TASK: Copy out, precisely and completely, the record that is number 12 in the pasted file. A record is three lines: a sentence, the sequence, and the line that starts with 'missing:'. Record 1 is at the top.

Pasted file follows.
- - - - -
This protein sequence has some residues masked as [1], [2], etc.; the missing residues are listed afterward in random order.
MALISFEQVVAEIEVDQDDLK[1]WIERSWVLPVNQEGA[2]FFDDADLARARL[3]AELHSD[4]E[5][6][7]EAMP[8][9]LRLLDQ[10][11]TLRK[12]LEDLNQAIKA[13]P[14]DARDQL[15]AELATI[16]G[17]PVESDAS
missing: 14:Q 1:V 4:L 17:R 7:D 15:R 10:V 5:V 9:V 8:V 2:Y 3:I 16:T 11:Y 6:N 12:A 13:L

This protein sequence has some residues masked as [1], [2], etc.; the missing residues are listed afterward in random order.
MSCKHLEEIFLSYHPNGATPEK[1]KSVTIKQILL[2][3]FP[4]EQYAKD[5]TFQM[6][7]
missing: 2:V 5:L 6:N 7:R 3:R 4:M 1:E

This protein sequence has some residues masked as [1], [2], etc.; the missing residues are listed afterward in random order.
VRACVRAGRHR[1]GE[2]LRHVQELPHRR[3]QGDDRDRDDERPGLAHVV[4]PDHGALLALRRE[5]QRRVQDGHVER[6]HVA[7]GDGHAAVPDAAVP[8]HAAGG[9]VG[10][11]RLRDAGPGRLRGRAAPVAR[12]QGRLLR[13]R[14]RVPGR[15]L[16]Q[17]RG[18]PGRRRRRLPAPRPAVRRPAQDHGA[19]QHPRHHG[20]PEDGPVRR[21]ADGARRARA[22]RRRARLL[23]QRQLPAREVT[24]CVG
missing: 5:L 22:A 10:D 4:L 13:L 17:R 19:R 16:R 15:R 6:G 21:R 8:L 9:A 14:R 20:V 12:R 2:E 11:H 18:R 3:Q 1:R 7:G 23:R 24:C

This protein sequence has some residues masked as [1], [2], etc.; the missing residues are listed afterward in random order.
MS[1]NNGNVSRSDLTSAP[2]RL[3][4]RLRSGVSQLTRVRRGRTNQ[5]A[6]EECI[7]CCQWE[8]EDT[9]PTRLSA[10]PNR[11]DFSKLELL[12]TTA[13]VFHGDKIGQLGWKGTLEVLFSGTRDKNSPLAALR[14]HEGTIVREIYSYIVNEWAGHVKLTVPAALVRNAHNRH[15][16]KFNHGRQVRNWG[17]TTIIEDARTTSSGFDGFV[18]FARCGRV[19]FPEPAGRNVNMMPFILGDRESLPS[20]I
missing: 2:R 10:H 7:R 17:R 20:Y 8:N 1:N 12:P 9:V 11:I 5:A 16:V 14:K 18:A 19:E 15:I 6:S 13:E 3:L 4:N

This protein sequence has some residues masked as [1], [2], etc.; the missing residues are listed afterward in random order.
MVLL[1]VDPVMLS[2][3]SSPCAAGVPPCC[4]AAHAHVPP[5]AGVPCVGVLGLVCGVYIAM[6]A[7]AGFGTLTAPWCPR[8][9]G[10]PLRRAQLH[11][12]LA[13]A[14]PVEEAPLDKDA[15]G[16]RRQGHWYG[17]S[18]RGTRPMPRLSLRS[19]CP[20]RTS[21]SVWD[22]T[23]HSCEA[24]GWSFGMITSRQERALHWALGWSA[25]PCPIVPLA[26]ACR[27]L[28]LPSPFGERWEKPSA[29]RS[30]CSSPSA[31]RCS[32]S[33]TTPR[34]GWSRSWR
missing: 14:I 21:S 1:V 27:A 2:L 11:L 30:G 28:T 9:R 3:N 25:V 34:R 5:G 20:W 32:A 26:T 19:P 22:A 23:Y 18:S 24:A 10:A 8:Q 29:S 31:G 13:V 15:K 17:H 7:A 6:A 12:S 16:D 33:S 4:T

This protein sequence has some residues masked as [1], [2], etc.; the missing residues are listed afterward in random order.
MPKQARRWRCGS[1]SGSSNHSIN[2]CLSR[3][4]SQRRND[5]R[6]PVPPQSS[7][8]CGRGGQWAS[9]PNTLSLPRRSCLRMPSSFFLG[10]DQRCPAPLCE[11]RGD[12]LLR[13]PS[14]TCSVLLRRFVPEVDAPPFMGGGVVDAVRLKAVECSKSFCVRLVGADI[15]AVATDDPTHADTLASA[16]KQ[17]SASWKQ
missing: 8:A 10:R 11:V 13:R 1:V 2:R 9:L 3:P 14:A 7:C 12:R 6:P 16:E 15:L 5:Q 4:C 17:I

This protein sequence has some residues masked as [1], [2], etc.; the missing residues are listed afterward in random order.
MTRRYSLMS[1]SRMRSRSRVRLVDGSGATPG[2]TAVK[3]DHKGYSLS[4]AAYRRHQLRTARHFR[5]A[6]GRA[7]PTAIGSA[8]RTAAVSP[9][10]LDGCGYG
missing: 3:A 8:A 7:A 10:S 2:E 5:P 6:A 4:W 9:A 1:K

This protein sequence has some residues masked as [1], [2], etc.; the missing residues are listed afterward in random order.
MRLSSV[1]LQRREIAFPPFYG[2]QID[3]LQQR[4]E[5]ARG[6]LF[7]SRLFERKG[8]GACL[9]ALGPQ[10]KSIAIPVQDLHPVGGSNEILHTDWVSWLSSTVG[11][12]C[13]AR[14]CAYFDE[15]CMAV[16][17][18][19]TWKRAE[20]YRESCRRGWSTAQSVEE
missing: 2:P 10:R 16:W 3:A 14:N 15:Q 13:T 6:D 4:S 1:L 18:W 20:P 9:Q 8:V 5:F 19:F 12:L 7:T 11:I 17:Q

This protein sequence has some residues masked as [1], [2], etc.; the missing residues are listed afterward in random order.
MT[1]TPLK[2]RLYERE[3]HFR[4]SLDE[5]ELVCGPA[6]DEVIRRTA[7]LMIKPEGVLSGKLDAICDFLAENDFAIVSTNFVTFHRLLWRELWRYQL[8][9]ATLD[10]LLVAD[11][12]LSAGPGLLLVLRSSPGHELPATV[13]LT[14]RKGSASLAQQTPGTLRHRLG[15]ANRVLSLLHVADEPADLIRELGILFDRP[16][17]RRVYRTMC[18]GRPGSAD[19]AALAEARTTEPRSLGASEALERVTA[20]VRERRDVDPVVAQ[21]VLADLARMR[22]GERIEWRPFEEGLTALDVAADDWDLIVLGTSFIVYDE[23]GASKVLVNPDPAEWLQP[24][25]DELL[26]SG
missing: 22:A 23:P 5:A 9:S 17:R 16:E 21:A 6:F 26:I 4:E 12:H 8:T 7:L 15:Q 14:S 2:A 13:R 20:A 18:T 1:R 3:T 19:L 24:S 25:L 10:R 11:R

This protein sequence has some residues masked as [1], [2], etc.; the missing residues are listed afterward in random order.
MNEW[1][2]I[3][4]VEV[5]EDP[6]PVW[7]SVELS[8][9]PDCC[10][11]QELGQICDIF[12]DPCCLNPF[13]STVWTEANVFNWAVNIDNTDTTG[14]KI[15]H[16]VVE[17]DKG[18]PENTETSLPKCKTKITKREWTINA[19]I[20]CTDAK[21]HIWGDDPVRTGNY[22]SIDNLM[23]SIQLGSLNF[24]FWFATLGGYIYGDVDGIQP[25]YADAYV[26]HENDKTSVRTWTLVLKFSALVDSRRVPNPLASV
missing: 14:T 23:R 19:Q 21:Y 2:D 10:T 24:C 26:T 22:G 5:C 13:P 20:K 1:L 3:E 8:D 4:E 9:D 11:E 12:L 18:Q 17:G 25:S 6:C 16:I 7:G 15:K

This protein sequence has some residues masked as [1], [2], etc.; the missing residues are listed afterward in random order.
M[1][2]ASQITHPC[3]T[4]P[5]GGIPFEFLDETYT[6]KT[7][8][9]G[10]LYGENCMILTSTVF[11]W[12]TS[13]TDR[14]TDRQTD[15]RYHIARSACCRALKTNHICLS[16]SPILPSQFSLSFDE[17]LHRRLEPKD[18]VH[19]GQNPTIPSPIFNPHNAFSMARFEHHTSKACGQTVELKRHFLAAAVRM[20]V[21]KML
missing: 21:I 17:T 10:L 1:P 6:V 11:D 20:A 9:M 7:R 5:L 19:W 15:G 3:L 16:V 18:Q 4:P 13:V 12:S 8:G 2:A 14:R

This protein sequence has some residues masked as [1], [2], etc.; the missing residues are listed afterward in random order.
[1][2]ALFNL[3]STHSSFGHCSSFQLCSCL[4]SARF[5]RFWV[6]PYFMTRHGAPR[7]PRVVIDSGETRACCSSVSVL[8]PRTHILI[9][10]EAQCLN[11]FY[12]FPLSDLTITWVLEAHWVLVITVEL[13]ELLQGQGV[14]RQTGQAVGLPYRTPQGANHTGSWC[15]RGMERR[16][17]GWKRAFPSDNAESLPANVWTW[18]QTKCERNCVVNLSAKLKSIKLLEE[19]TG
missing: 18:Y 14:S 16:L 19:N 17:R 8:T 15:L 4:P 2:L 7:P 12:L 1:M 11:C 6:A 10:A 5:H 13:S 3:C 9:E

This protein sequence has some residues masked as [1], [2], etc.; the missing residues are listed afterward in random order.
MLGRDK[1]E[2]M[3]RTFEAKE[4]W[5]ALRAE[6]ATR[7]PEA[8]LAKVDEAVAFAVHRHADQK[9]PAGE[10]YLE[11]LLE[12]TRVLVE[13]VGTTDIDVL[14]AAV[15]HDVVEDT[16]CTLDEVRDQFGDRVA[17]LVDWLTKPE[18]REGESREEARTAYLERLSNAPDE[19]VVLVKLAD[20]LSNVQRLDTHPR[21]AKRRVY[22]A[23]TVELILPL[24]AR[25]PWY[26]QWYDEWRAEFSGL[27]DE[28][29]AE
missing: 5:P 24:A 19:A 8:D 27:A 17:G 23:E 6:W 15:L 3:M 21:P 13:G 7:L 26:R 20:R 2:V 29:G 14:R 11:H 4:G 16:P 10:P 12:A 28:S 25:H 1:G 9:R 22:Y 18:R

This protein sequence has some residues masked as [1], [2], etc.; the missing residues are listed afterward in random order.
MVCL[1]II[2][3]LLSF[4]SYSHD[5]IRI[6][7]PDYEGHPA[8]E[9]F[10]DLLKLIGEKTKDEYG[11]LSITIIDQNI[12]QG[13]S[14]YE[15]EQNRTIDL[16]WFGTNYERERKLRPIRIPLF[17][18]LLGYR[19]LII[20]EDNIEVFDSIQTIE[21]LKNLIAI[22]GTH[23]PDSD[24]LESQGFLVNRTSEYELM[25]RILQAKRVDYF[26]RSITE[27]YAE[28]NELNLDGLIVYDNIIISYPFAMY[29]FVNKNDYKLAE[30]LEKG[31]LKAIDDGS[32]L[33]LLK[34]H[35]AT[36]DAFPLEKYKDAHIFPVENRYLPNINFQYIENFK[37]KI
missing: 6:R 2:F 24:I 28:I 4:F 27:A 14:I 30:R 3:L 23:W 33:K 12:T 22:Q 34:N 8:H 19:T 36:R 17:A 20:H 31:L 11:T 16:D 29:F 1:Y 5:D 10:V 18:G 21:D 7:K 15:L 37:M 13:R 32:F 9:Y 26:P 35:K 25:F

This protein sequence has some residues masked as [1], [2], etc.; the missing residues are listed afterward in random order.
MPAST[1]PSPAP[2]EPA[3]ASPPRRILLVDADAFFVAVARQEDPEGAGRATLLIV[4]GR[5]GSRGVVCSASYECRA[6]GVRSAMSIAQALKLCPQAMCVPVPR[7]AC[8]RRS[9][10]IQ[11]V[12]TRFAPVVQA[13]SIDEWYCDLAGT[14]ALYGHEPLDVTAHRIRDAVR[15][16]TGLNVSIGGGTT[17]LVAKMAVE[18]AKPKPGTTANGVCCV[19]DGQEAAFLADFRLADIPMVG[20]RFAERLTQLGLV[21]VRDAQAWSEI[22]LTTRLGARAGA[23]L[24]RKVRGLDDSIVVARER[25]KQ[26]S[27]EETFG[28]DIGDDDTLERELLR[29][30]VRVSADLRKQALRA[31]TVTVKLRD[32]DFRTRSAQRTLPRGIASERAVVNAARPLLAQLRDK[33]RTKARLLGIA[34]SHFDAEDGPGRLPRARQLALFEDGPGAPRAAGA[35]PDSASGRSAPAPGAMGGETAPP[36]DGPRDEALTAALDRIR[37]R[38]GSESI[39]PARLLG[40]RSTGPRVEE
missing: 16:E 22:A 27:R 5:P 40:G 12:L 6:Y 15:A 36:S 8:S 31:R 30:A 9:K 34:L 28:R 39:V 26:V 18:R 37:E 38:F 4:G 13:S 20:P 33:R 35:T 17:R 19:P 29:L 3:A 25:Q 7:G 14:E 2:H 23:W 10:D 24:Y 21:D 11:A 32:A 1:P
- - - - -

This protein sequence has some residues masked as [1], [2], etc.; the missing residues are listed afterward in random order.
[1][2]ALFNL[3]STHSSFGHCSSFQLCSCL[4]SARF[5]RFWV[6]PYFMTRHGAPR[7]PRVVIDSGETRACCSSVSVL[8]PRTHILI[9][10]EAQCLN[11]FY[12]FPLSDLTITWVLEAHWVLVITVEL[13]ELLQGQGV[14]RQTGQAVGLPYRTPQGANHTGSWC[15]RGMERR[16][17]GWKRAFPSDNAESLPANVWTW[18]QTKCERNCVVNLSAKLKSIKLLEE[19]TG
missing: 18:Y 14:S 16:L 19:N 17:R 8:T 15:L 4:P 2:L 7:P 12:L 1:M 11:C 6:A 10:A 5:H 13:S 3:C 9:E